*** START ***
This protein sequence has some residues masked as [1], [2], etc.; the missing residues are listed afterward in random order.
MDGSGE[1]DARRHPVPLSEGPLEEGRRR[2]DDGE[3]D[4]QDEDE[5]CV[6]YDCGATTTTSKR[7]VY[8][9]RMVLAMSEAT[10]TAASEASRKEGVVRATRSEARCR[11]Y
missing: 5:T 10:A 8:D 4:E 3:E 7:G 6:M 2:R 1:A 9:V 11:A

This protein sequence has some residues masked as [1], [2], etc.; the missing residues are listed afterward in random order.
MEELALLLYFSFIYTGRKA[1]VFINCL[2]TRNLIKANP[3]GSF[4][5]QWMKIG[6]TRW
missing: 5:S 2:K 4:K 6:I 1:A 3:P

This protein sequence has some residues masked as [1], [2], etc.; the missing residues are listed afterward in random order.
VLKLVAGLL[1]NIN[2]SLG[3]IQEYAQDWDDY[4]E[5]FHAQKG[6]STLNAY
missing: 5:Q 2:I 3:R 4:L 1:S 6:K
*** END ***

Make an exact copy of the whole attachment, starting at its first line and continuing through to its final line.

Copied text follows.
This protein sequence has some residues masked as [1], [2], etc.; the missing residues are listed afterward in random order.
MDGSGE[1]DARRHPVPLSEGPLEEGRRR[2]DDGE[3]D[4]QDEDE[5]CV[6]YDCGATTTTSKR[7]VY[8][9]RMVLAMSEAT[10]TAASEASRKEGVVRATRSEARCR[11]Y
missing: 5:T 10:A 8:D 4:E 3:E 7:G 6:M 2:R 1:A 9:V 11:A

This protein sequence has some residues masked as [1], [2], etc.; the missing residues are listed afterward in random order.
MEELALLLYFSFIYTGRKA[1]VFINCL[2]TRNLIKANP[3]GSF[4][5]QWMKIG[6]TRW
missing: 5:S 2:K 4:K 6:I 1:A 3:P

This protein sequence has some residues masked as [1], [2], etc.; the missing residues are listed afterward in random order.
VLKLVAGLL[1]NIN[2]SLG[3]IQEYAQDWDDY[4]E[5]FHAQKG[6]STLNAY
missing: 5:Q 2:I 3:R 4:L 1:S 6:K